Campaign is at its halfway point

As the Christmas countdown begins, Salvation Army kettle campaigns across Canada are reporting a significant drop in donations, but Ottawans are proving to be more generous than the rest.


“Ottawa is doing better than average,” said local Salvation Army spokesman Michael Maidment. “Locally, we’re above where we were at this point last year.”


With seven kettle operation days left before Christmas, Ottawa has raised about $250,000, or 50 per cent, of its 2007 fundraising goal of $500,000, up from $403,000 in 2006.


That’s a good pace, Maidment said, considering the final week before Christmas traditionally sees a spike in donations.

“This last week is a really critical week for the campaign. We’re encouraging folks to come out and support us if they haven’t already.”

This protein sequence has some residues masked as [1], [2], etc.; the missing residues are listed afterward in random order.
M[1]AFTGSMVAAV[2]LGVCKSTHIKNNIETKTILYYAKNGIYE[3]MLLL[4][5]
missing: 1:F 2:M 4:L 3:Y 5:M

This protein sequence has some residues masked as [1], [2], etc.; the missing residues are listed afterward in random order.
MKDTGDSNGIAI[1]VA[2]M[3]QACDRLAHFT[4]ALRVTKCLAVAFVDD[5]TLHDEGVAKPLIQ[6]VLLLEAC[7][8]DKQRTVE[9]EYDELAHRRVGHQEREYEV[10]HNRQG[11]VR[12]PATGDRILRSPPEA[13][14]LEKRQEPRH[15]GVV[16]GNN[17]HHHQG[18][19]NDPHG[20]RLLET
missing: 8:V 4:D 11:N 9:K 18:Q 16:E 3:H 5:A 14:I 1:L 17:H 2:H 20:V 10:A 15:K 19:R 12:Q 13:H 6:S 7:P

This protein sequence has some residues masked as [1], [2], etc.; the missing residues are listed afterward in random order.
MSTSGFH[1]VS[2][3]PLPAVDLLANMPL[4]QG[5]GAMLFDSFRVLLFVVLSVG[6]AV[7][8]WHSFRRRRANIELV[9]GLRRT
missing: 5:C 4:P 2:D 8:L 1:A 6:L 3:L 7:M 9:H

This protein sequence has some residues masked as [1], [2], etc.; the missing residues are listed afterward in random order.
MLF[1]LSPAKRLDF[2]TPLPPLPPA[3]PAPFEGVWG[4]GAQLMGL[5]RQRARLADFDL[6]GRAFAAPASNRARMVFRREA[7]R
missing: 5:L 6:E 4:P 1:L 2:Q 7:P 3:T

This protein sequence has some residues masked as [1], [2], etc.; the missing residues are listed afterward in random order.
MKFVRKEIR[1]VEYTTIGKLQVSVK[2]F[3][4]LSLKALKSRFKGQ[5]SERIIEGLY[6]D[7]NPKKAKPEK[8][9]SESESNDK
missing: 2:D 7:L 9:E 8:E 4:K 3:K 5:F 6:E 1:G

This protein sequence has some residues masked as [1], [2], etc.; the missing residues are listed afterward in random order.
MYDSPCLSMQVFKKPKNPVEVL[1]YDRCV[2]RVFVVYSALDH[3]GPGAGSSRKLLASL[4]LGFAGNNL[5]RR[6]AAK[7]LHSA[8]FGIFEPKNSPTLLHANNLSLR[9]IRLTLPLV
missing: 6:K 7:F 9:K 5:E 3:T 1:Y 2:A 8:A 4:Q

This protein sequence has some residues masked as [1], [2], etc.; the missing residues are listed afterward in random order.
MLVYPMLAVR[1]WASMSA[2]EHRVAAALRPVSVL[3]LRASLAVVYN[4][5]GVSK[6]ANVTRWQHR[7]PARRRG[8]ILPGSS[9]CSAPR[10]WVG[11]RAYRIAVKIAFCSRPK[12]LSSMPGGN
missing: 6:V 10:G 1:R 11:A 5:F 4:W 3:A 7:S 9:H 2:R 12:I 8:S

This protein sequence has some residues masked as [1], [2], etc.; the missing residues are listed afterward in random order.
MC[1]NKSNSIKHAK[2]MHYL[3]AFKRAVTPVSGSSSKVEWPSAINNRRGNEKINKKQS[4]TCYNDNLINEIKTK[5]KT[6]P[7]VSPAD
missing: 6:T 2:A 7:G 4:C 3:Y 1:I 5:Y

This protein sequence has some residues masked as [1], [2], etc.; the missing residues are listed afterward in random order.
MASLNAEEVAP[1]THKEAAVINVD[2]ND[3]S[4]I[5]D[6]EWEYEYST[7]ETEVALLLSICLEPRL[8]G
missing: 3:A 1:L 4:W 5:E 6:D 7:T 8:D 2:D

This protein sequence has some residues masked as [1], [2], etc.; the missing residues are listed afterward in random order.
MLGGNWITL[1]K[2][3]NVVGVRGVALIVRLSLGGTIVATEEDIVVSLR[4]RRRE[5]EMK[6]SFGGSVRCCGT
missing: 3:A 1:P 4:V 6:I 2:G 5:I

Hundreds of volunteers are donating about 12,000 hours to staff 52 kettle locations across Ottawa, to raise money that funds programs not just at Christmas, but throughout the year.

Kettles operate in 52 locations across Ottawa every day except for Sunday through to Christmas Eve, and proceeds benefit the organization’s community and family services, which supplies more than 5,000 local families with food vouchers, emergency clothing and transportation. It also funds the Winter Warmth program, which helps pay hydro and gas bills that have fallen into arrears. Canada-wide, these programs serve 1.5 million people each year.

Across Canada, however, many campaigns are concerned they are less than halfway to their local goals.

Fifteen to 20 per cent of the organization’s annual fundraising revenue comes during the Christmas season, said Graham Moore, territorial secretary for public relations and development.